Bottom Line: By co-cultivating cells harboring either the isolated IS element-inserted plasmid or intact plasmid, it was clearly confirmed that cells harboring the IS element-inserted plasmids became dominant during the cultivation due to their growth advantage over cells containing intact plasmids, which can cause a significant reduction in recombinant protein production during cultivation.To minimize the harmful effects of IS elements on the expression of heterologous genes in C. glutamicum, two IS element free C. glutamicum strains were developed in which each major IS element was deleted, and enhanced productivity in the engineered C. glutamicum strain was successfully demonstrated with three models: GFP, poly(3-hydroxybutyrate) [P(3HB)] and γ-aminobutyrate (GABA).Our findings clearly indicate that the hopping of IS elements could be detrimental to the production of recombinant proteins in C. glutamicum, emphasizing the importance of developing IS element free host strains.

View Article: PubMed Central - PubMed

Affiliation: Department of Chemical and Biomolecular Engineering (BK Plus program), KAIST, 291 Daehakro, Yuseong-gu, Daejeon, 34141, Republic of Korea. jwoongci@gmail.com.

ABSTRACT

Background: In most bacteria, various jumping genetic elements including insertion sequences elements (IS elements) cause a variety of genetic rearrangements resulting in harmful effects such as genome and recombinant plasmid instability. The genetic stability of a plasmid in a host is critical for high-level production of recombinant proteins, and in this regard, the development of an IS element-free strain could be a useful strategy for the enhanced production of recombinant proteins. Corynebacterium glutamicum, which is a workhorse in the industrial-scale production of various biomolecules including recombinant proteins, also has several IS elements, and it is necessary to identify the critical IS elements and to develop IS element deleted strain.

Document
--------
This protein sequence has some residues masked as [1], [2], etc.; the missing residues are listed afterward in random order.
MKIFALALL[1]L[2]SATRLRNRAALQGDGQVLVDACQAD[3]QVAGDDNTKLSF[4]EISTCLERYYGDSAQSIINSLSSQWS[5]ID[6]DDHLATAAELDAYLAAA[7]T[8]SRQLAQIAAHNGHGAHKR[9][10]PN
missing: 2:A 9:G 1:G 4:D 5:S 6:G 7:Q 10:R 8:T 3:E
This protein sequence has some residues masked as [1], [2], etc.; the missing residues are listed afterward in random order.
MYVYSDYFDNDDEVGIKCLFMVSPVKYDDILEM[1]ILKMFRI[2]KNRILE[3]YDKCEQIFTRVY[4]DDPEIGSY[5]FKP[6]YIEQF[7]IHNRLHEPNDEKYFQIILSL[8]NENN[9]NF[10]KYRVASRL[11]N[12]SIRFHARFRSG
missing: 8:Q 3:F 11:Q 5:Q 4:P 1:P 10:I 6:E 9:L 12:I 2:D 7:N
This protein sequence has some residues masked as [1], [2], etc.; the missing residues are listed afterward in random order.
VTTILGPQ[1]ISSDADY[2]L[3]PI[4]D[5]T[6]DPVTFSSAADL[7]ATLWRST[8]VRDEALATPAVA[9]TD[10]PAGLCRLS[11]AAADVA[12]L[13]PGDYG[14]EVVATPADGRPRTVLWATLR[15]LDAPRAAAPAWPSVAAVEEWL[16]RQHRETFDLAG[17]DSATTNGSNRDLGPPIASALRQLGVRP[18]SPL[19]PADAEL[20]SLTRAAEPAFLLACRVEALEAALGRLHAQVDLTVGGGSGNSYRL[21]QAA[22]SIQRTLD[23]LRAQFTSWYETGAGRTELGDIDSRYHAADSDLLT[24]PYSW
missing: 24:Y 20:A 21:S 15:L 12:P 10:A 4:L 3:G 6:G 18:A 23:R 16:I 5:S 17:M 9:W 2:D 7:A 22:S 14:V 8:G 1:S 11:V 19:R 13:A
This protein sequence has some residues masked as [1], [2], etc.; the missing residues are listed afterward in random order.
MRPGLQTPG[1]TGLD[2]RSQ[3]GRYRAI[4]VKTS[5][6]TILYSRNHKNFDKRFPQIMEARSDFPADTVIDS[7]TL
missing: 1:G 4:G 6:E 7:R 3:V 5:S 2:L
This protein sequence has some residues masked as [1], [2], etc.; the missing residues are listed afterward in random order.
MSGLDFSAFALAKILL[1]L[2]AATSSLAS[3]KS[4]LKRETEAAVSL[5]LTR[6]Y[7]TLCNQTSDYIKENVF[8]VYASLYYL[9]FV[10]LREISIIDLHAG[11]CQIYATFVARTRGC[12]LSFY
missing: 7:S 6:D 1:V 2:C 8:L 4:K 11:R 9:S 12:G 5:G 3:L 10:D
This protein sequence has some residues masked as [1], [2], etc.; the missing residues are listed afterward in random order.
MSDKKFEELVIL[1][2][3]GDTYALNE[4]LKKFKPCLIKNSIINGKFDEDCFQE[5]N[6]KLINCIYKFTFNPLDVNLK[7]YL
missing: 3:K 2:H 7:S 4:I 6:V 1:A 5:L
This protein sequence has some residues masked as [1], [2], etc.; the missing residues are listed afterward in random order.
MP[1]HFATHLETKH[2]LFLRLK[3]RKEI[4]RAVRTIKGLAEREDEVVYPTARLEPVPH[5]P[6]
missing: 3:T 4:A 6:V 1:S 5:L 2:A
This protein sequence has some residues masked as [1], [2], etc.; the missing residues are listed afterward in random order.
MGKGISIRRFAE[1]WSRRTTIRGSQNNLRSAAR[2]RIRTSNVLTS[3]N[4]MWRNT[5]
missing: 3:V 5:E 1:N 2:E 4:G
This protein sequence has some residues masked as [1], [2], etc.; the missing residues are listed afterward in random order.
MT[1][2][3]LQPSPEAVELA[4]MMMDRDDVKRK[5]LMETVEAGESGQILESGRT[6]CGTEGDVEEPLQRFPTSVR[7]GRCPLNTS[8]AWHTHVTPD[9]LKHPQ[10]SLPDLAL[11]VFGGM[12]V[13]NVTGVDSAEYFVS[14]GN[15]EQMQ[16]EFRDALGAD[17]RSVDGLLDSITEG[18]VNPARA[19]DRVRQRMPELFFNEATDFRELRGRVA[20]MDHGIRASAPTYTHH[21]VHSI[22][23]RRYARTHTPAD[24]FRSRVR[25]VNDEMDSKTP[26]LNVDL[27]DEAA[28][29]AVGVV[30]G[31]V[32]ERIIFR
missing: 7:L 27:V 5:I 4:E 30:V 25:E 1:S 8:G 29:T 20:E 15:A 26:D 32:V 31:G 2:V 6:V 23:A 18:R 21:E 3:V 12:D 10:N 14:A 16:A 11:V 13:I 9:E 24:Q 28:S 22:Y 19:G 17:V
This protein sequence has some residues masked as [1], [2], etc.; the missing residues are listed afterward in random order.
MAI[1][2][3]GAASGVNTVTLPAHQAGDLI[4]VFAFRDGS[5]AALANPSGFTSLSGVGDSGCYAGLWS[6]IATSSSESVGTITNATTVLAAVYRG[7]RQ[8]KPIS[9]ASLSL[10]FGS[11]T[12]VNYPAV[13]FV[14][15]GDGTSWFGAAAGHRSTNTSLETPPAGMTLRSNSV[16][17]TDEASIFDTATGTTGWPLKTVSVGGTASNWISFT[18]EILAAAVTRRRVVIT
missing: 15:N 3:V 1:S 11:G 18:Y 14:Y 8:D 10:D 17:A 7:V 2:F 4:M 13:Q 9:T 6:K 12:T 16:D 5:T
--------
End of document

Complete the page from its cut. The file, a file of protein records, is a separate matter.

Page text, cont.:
Results: From the cultivation of C. glutamicum harboring a plasmid for green fluorescent protein (GFP) gene expression, non-fluorescent clones were isolated by FACS (fluorescent activated cell sorting). All the isolated clones had insertions of IS elements in the GFP coding region, and two major IS elements (ISCg1 and ISCg2 families) were identified. By co-cultivating cells harboring either the isolated IS element-inserted plasmid or intact plasmid, it was clearly confirmed that cells harboring the IS element-inserted plasmids became dominant during the cultivation due to their growth advantage over cells containing intact plasmids, which can cause a significant reduction in recombinant protein production during cultivation. To minimize the harmful effects of IS elements on the expression of heterologous genes in C. glutamicum, two IS element free C. glutamicum strains were developed in which each major IS element was deleted, and enhanced productivity in the engineered C. glutamicum strain was successfully demonstrated with three models: GFP, poly(3-hydroxybutyrate) [P(3HB)] and γ-aminobutyrate (GABA).

Conclusions: Our findings clearly indicate that the hopping of IS elements could be detrimental to the production of recombinant proteins in C. glutamicum, emphasizing the importance of developing IS element free host strains.

No MeSH data available.


Related in: MedlinePlus